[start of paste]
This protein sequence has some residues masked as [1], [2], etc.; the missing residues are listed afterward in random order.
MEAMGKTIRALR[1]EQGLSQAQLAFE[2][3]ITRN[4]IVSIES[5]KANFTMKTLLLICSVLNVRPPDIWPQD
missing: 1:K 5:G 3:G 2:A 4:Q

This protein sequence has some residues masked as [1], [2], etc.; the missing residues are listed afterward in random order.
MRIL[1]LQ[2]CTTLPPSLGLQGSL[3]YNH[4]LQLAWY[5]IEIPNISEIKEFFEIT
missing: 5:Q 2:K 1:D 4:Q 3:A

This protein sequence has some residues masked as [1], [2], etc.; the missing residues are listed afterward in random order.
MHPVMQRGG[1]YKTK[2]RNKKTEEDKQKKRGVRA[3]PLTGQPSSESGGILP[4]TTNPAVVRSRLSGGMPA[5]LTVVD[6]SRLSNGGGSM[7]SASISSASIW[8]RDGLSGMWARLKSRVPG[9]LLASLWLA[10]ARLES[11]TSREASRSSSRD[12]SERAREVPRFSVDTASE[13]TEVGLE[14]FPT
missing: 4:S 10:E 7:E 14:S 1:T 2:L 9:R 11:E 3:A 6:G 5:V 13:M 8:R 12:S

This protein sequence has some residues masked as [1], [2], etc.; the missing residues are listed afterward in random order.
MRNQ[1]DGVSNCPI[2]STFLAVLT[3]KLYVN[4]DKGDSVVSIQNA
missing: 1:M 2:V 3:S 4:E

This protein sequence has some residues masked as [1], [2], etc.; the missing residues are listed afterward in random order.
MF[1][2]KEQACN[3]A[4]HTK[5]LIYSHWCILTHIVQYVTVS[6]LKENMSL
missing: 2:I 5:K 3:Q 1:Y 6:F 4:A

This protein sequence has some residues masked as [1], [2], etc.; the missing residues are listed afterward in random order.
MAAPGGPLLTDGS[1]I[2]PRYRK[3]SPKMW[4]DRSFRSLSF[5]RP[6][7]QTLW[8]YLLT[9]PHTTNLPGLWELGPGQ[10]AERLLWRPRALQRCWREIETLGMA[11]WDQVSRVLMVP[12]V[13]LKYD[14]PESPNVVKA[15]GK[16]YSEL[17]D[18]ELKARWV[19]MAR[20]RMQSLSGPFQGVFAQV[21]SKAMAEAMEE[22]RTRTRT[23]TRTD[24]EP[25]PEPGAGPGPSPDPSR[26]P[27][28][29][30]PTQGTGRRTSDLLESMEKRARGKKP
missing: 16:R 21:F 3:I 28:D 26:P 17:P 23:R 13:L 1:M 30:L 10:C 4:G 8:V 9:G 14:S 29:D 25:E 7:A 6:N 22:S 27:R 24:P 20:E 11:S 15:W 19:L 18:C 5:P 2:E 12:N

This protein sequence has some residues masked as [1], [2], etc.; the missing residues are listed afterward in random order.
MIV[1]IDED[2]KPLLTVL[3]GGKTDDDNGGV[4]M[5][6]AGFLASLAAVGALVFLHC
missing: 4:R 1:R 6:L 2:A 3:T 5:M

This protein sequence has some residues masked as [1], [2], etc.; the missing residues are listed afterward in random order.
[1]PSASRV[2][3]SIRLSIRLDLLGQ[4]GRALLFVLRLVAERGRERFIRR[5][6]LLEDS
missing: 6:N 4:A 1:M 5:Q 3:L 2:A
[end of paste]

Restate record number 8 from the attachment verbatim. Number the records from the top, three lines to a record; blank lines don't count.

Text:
This protein sequence has some residues masked as [1], [2], etc.; the missing residues are listed afterward in random order.
[1]PSASRV[2][3]SIRLSIRLDLLGQ[4]GRALLFVLRLVAERGRERFIRR[5][6]LLEDS
missing: 6:N 4:A 1:M 5:Q 3:L 2:A